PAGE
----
Background: With the current demographic changes, adjustment to retirement has become a major concern for physicians. Yet information on adjustment to retirement gathered from retired physicians is sparse. Information on physician spouses following retirement is currently not available. Therefore, we conducted a survey of a multi-disciplinary group of retired physicians and their spouses on adjustment to retirement.
Methods: A mail survey was sent to 1834 alumni who graduated from medical school prior to 1965. Responses were received from 795 (43 %) physicians and 455 spouses. Of the physicians, 678 indicated that they were retired or semi-retired. Life satisfaction was measured on a 9-point Likert scale.
Results: Levels of life satisfaction were high for both physicians and spouses. Approximately 88 % of both groups reported being mostly satisfied or better with their lives. Factors associated with better life satisfaction for physicians included better health, optimism, feelings of financial security, participation in activities and hobbies and a good sexual relationship. For spouses, good health, having a husband willing to help with chores, quality of relationships including sexual relationship and attending theatre or sporting events were associated with higher levels of life satisfaction. Spouses who had never worked reported higher levels of life satisfaction than spouses who had worked and were now retired. For changes in life satisfaction since physician retirement, predictors for both physicians and spouses were similar to those for life satisfaction. However, for physicians, both younger age and more years in retirement were independently associated with improved life satisfaction. Issues regarding loss of role and methods and reasons for retirement influenced satisfaction in the early retirees. For spouses, major challenges involved coping with changes in the marital relationship.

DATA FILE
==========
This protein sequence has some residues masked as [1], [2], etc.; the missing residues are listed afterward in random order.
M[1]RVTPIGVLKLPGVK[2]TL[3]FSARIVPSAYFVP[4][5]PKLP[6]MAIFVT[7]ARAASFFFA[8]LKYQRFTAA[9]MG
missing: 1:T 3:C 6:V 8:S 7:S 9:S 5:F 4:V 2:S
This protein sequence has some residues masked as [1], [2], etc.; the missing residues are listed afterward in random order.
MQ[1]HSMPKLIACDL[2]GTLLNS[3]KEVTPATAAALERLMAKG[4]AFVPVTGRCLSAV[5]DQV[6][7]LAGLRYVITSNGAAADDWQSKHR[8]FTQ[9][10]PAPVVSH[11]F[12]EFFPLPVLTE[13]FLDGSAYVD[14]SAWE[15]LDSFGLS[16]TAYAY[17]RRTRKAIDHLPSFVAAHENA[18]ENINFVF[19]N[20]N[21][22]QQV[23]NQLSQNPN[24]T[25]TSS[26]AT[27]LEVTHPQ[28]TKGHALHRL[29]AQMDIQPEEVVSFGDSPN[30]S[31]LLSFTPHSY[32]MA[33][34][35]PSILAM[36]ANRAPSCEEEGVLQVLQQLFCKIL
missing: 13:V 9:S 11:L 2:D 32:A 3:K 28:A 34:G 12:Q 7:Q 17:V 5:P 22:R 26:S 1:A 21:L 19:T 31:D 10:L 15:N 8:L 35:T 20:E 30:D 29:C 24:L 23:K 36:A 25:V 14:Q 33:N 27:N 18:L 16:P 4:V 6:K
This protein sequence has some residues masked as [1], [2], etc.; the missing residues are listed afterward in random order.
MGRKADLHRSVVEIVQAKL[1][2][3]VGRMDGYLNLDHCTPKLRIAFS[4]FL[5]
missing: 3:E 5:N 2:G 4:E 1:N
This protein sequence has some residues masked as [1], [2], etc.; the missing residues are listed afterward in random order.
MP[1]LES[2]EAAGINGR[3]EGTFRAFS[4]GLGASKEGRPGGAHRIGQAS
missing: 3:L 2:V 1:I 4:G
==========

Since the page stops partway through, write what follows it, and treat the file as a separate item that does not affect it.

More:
Conclusions: Physicians and their spouses reported high levels of life satisfaction. The factors predicting life satisfaction and change in life satisfaction following retirement differed for physicians and spouses. For physicians, life satisfaction and change in life satisfaction were affected by time since retirement.